Sheridan did one film at Universal, Fighting Youth (1935), then signed a contract with Warner Bros. in 1936, and changing her name to Ann Sheridan. (An Associated Press news story on September 27, 1934, reported that she "had her name bobbed and her career lengthened simultaneously," with her new screen name being Lou Sheridan.
Sheridan's career prospects began to improve. Her early films for Warners included Sing Me a Love Song (1936); Black Legion (1937) with Humphrey Bogart; The Great O'Malley (1937) with Pat O'Brien and Bogart; San Quentin (1937), with O'Brien and Bogart, singing for the first time in a film; Wine, Women and Horses (1937) with Barton MacLane.
Sheridan moved into B picture leads: The Footloose Heiress (1937); Alcatraz Island (1937) with John Litel; and She Loved a Fireman (1937) with Dick Foran for director John Farrow. She was a lead in The Patient in Room 18 (1937) and its sequel Mystery House (1938). Sheridan was in Little Miss Thoroughbred (1938) with Litel for Farrow and supported Dick Powell in Cowboy from Brooklyn (1938).
Universal borrowed her for a support role in Letter of Introduction (1938) at the behest of director John Stahl. For Farrow she was in Broadway Musketeers (1938), a remake of Three on a Match (1932).
Sheridan's notices in Letter of Introduction impressed Warners executives. "Oomph" was described as "a certain indefinable something that commands male interest." and she began to get roles in A pictures, starting with Angels with Dirty Faces (1938), where she played James Cagney's love interest; Bogart, O'Brien and the Dead End Kids had support roles. The film was a big hit and critically acclaimed.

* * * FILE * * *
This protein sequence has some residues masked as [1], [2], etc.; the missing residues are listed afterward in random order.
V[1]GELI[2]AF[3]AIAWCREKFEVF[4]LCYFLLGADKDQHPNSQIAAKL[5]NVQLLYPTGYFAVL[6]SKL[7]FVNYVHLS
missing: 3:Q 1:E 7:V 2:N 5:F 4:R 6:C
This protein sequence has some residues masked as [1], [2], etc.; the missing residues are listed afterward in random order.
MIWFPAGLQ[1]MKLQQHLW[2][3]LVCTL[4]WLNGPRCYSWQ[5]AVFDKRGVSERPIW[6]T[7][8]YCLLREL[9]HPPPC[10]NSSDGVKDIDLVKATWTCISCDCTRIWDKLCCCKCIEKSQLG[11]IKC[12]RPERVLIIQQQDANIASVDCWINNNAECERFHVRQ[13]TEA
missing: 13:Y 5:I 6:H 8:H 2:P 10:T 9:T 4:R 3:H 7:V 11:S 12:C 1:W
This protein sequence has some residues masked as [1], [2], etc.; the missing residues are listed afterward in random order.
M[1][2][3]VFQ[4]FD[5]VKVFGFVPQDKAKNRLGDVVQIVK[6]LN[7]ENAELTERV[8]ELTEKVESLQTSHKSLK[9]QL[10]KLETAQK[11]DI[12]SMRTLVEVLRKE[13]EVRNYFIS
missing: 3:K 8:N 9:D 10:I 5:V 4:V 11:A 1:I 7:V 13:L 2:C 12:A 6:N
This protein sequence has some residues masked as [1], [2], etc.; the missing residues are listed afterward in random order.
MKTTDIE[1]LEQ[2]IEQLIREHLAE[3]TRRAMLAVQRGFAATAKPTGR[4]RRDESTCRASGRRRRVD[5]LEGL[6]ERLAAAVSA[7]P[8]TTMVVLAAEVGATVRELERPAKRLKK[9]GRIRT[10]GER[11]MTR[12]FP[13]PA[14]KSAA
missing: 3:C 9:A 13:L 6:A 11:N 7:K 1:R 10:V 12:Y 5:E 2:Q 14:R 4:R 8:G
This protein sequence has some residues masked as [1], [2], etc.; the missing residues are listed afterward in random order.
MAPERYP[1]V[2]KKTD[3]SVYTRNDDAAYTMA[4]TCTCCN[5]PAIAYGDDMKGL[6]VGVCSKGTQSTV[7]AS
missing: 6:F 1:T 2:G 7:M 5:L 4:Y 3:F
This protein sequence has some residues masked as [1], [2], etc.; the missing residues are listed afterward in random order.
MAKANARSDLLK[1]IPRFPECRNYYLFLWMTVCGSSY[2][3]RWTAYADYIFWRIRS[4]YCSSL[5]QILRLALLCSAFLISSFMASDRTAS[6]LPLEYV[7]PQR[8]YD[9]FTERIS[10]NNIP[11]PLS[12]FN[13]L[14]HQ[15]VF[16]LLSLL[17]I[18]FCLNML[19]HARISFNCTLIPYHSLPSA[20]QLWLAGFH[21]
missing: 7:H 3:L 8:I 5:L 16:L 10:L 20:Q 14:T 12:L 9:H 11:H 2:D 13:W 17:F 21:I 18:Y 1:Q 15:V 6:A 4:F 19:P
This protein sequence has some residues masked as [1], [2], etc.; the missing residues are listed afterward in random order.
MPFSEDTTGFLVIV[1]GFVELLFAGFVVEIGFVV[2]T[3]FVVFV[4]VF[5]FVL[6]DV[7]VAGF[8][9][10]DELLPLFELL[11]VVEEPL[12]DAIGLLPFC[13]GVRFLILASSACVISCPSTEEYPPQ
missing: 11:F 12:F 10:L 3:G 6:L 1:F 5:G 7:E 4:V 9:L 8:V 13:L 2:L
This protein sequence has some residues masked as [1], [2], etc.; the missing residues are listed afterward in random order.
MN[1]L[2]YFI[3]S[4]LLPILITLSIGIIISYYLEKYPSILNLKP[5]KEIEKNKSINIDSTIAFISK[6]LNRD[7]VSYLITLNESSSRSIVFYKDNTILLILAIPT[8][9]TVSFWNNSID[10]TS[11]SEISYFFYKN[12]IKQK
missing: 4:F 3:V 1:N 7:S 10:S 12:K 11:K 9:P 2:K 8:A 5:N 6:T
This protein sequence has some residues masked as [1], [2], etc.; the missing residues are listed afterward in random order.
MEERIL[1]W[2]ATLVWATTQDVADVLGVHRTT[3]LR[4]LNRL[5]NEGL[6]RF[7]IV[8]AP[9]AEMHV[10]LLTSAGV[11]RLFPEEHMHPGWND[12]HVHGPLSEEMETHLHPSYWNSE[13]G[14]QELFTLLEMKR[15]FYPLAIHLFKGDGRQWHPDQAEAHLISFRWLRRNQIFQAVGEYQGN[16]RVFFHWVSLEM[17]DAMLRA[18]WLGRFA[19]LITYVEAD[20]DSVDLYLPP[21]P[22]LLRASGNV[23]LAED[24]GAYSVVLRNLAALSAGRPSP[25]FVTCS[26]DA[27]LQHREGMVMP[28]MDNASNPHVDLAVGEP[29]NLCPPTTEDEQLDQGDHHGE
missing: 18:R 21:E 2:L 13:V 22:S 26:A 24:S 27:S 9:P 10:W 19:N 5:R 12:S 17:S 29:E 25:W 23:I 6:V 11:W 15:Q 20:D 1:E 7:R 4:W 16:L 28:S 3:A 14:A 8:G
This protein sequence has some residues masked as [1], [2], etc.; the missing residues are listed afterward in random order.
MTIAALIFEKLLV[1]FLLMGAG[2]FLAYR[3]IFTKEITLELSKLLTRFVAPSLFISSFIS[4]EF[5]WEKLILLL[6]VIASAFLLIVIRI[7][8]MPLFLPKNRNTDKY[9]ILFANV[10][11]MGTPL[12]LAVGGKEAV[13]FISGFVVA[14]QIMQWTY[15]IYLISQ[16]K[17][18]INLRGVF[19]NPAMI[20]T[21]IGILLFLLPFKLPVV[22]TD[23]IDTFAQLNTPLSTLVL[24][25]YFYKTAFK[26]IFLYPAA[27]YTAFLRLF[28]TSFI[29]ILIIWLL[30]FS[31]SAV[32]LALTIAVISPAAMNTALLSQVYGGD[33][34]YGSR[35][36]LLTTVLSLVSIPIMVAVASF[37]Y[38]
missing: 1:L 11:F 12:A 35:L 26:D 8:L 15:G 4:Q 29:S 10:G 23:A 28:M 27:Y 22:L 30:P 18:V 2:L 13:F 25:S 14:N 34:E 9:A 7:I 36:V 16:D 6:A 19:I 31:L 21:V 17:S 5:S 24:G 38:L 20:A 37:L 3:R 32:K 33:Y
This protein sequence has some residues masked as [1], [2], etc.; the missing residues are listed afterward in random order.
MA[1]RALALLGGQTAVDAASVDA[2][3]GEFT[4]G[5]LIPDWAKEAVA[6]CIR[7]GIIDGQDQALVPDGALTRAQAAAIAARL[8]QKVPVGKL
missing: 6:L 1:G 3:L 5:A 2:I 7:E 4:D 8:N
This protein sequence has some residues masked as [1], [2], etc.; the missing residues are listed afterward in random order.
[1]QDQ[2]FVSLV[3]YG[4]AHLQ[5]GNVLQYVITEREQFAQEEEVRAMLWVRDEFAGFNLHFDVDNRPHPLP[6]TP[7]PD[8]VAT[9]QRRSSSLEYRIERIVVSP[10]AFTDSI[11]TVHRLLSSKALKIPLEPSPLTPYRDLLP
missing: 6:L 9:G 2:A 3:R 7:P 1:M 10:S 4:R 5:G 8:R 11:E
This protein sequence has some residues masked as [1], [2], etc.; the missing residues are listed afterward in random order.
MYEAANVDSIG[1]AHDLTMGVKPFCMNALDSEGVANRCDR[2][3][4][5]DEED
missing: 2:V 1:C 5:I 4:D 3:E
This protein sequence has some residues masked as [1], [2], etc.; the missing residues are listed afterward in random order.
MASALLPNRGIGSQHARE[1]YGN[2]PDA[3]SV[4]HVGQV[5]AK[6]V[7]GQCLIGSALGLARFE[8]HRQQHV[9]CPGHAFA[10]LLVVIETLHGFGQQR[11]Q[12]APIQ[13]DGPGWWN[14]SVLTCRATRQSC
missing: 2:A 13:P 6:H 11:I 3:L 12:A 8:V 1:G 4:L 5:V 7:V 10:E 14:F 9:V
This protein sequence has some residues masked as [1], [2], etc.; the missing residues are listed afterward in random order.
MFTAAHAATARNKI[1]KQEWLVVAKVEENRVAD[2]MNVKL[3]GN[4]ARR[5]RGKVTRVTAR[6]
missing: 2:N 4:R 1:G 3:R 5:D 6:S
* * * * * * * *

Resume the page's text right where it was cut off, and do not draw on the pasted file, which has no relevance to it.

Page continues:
Sheridan was reunited with the Dead End Kids in They Made Me a Criminal (1938), starring John Garfield. She was third billed in the Western Dodge City (1939), playing a saloon owner opposite Errol Flynn and Olivia de Havilland. The film was another notable success.
In March 1939 Warners announced Sheridan had been voted by a committee of 25 men as the female actor with the most "oomph" in America.
She received as many as 250 marriage proposals from fans in a single week. Tagged "The Oomph Girl"—a sobriquet which she reportedly loathed—Sheridan was a popular pin-up girl in the early 1940s. (On the other hand, a February 25, 1940, news story distributed by the Associated Press reported that Sheridan no longer "bemoaned the 'oomph' tag." She continued, "But I'm sorry now. I know if it hadn't been for 'oomph' I'd probably still be in the chorus.")
Sheridan co-starred with Dick Powell in Naughty but Nice (1939) and played a wacky heiress in Winter Carnival (1939).